Why, when women achieve the same rank as men, would they make a lower salary? Explicit bias? Implicit bias? The answer again is multifactorial. Women perform more underpaid and unpaid roles in medical education and committee work. Men take on more lucrative long-distance or off-hours assignments than women. They are more mobile and “look” at other jobs more than women. Consequently, they are more likely to leverage an offer letter to secure a retention package. Men network more effectively with other men on the lecture circuit, at national meetings and socially. They are more likely to do career-enhancing consulting and to hold editorial board positions. At national meetings, including DDW, they are more likely to chair sessions, give state-of-the-art talks, and be faculty for satellite symposia. Lessons learned from organizational and systems research tell us that the dominant members of the organization will have easier access to opportunity, money, prestige, favorable decisions, preferential treatment and access to decision makers.8 While we are focusing in this article on the pay gap, there are other important aspects of professional life that women GIs are finding harder to access. Now the Fans of Diversity are silent.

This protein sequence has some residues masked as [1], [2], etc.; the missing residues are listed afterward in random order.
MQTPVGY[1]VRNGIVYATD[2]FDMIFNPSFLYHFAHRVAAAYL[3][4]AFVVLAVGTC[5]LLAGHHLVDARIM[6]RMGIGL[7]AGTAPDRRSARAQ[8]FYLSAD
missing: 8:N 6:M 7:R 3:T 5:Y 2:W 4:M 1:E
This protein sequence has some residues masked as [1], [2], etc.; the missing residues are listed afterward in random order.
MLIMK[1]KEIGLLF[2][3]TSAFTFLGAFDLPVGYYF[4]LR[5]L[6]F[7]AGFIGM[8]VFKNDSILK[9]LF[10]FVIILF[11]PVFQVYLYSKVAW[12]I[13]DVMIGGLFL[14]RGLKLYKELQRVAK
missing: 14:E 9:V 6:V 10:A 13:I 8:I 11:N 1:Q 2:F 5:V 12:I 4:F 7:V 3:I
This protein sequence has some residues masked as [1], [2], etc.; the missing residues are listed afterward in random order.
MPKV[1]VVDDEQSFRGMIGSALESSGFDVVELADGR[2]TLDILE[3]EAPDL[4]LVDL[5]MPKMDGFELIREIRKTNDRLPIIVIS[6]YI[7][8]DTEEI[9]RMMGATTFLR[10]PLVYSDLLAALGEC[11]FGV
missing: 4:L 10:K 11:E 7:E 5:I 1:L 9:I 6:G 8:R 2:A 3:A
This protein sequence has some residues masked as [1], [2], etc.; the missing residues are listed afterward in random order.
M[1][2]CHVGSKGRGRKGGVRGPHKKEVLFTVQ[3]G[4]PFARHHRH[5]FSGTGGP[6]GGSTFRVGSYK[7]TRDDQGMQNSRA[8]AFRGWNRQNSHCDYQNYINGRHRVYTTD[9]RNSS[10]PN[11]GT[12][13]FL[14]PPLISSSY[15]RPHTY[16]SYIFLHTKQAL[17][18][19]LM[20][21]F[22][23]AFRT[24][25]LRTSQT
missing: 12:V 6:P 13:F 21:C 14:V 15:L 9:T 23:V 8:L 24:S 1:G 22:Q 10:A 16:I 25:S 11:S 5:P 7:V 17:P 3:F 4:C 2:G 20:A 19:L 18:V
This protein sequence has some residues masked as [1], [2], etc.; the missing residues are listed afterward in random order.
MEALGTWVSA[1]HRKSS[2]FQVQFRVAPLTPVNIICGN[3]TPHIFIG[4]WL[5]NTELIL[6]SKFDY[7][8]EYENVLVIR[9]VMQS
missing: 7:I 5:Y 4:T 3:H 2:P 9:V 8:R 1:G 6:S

Psychologists tell us that men are more self-promoting and more likely to negotiate to their benefit. One highly effective woman chair said that when negotiating salary packages with women faculty she is frequently frustrated by their seeming reluctance to “ask,” so she physically takes off her invisible chair’s hat and sets it aside to advise the faculty about the possibilities. What if every leader, whether in practice or in academics, took off their hard ball negotiating hat to think more globally about what might be best for an individual faculty? Not just a nice gesture, this has practical and economical implications because of the high institutional cost of faculty loss through burnout, failed retention efforts or faculty leaving the field of medicine.9 The Fans of Diversity are restless.